"Your task has been too hard for you," said the Queen kindly, as she placed the drooping flower in the urn Eglantine had given, "you will see how this dew from a sweet, pure heart will give new life and loveliness even to this poor faded one. So can you, dear Rainbow, by loving words and gentle teachings, bring back lost purity and peace to those whom pride and selfishness have blighted. Go once again to the proud flowers, and tell them when they are queen of their own hearts they will ask no fairer kingdom. Watch more tenderly than ever over them, see that they lack neither dew nor air, speak lovingly to them, and let no unkind word or deed of theirs anger you. Let them see by your patient love and care how much fairer they might be, and when next you come, you will be laden with gifts from humble, loving flowers."
Thus they told what they had done, and received from their Queen some gentle chiding or loving word of praise.
"You will be weary of this," said little Rose-Leaf to Eva; "come now and see where we are taught to read the tales written on flower-leaves, and the sweet language of the birds, and all that can make a Fairy heart wiser and better."
Then into a cheerful place they went, where were many groups of flowers, among whose leaves sat the child Elves, and learned from their flower-books all that Fairy hands had written there. Some studied how to watch the tender buds, when to spread them to the sunlight, and when to shelter them from rain; how to guard the ripening seeds, and when to lay them in the warm earth or send them on the summer wind to far off hills and valleys, where other Fairy hands would tend and cherish them, till a sisterhood of happy flowers sprang up to beautify and gladden the lonely spot where they had fallen. Others learned to heal the wounded insects, whose frail limbs a breeze could shatter, and who, were it not for Fairy hands, would die ere half their happy summer life had gone. Some learned how by pleasant dreams to cheer and comfort mortal hearts, by whispered words of love to save from evil deeds those who had gone astray, to fill young hearts with gentle thoughts and pure affections, that no sin might mar the beauty of the human flower; while others, like mortal children, learned the Fairy alphabet. Thus the Elves made loving friends by care and love, and no evil thing could harm them, for those they helped to cherish and protect ever watched to shield and save them.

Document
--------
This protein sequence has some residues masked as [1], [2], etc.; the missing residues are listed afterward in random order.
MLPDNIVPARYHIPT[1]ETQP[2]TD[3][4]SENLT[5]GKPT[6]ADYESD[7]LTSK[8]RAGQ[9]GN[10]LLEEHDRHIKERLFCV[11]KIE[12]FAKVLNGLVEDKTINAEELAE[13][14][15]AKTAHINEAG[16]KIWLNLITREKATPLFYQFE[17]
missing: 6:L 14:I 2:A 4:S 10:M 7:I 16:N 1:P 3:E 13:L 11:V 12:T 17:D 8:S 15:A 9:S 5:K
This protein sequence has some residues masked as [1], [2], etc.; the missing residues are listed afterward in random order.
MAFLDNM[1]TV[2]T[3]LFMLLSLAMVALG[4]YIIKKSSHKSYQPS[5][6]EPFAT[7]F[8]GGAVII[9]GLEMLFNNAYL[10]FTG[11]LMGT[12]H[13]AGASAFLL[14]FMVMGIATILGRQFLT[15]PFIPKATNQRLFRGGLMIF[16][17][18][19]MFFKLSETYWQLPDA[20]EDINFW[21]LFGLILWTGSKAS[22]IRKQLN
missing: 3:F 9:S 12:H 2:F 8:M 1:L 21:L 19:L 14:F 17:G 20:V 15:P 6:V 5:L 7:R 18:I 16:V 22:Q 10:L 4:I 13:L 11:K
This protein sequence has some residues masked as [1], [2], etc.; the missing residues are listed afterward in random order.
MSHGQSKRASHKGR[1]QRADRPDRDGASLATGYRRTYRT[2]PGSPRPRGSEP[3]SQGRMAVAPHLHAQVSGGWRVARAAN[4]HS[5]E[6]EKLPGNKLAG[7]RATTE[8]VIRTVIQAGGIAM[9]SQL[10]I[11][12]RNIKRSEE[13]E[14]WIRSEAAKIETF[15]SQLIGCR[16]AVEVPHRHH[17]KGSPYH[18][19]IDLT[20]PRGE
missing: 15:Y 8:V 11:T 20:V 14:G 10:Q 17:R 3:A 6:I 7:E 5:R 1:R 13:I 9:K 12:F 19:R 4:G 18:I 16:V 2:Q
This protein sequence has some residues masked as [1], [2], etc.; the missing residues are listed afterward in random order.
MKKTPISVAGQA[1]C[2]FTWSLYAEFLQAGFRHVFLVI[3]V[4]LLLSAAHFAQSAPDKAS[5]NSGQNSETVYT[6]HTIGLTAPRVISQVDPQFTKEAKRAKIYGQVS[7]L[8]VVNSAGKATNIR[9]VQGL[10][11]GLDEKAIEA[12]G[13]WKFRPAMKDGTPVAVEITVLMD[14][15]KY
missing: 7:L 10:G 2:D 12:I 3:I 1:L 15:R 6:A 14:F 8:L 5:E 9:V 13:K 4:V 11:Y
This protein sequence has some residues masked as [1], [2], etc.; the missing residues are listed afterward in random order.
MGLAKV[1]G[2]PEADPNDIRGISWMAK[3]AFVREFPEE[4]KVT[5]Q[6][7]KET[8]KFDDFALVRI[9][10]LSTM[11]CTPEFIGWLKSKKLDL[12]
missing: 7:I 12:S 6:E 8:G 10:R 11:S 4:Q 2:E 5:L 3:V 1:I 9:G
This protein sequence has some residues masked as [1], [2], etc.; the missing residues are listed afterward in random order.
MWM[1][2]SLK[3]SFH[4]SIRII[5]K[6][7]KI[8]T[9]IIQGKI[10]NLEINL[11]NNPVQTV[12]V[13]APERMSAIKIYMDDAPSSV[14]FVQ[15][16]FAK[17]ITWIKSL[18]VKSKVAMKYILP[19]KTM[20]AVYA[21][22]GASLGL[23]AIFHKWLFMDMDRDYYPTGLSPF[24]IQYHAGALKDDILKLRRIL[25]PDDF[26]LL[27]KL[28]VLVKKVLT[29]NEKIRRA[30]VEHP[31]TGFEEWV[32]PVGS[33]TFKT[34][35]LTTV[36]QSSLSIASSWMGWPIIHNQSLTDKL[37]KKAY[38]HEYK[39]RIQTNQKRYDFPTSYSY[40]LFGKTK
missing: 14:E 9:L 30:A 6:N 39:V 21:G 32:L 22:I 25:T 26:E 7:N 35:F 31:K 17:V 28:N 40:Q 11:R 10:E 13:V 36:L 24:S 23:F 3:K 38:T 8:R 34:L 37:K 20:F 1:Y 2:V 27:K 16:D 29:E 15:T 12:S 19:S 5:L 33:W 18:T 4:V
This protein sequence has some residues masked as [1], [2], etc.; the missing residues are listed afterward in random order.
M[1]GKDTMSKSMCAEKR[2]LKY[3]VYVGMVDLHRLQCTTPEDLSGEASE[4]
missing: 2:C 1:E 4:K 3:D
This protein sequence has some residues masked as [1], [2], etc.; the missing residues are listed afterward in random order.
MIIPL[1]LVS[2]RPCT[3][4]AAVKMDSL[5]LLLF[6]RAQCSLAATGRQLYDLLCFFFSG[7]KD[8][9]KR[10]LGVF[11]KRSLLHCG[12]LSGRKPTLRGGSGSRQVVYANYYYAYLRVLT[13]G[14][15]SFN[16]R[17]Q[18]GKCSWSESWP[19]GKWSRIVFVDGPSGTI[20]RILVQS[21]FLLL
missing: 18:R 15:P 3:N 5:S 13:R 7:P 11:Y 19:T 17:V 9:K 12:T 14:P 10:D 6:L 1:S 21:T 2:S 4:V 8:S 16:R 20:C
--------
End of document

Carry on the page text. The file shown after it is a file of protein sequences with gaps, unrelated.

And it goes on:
Eva nodded to the gay little ones, as they peeped from among the leaves at the stranger, and then she listened to the Fairy lessons. Several tiny Elves stood on a broad leaf while the teacher sat among the petals of a flower that bent beside them, and asked questions that none but Fairies would care to know.
"Twinkle, if there lay nine seeds within a flower-cup and the wind bore five away, how many would the blossom have?" "Four," replied the little one.
"Rosebud, if a Cowslip opens three leaves in one day and four the next, how many rosy leaves will there be when the whole flower has bloomed?"
"Seven," sang the gay little Elf.
"Harebell, if a silkworm spin one yard of Fairy cloth in an hour, how many will it spin in a day?"
"Twelve," said the Fairy child.
"Primrose, where lies Violet Island?"
"In the Lake of Ripples."
"Lilla, you may bound Rose Land."
"On the north by Ferndale, south by Sunny Wave River, east by the hill of Morning Clouds, and west by the Evening Star."
"Now, little ones," said the teacher, "you may go to your painting, that our visitor may see how we repair the flowers that earthly hands have injured."
Then Eva saw how, on large, white leaves, the Fairies learned to imitate the lovely colors, and with tiny brushes to brighten the blush on the anemone's cheek, to deepen the blue of the violet's eye, and add new light to the golden cowslip.
"You have stayed long enough," said the Elves at length, "we have many things to show you. Come now and see what is our dearest work."
So Eva said farewell to the child Elves, and hastened with little Rose-Leaf to the gates. Here she saw many bands of Fairies, folded in dark mantles that mortals might not know them, who, with the child among them, flew away over hill and valley. Some went to the cottages amid the hills, some to the sea-side to watch above the humble fisher folks; but little Rose-Leaf and many others went into the noisy city.
Eva wondered within herself what good the tiny Elves could do in this great place; but she soon learned, for the Fairy band went among the poor and friendless, bringing pleasant dreams to the sick and old, sweet, tender thoughts of love and gentleness to the young, strength to the weak, and patient cheerfulness to the poor and lonely.
Then the child wondered no longer, but deeper grew her love for the tender-hearted Elves, who left their own happy home to cheer and comfort those who never knew what hands had clothed and fed them, what hearts had given of their own joy, and brought such happiness to theirs.
Long they stayed, and many a lesson little Eva learned: but when she begged them to go back, they still led her on, saying, "Our work is not yet done; shall we leave so many sad hearts when we may cheer them, so many dark homes that we may brighten? We must stay yet longer, little Eva, and you may learn yet more."
Then they went into a dark and lonely room, and here they found a pale, sad-eyed child, who wept bitter tears over a faded flower.
"Ah," sighed the little one, "it was my only friend, and I cherished it with all my lone heart's love; 't was all that made my sad life happy; and it is gone."
Tenderly the child fastened the drooping stem, and placed it where the one faint ray of sunlight stole into the dreary room.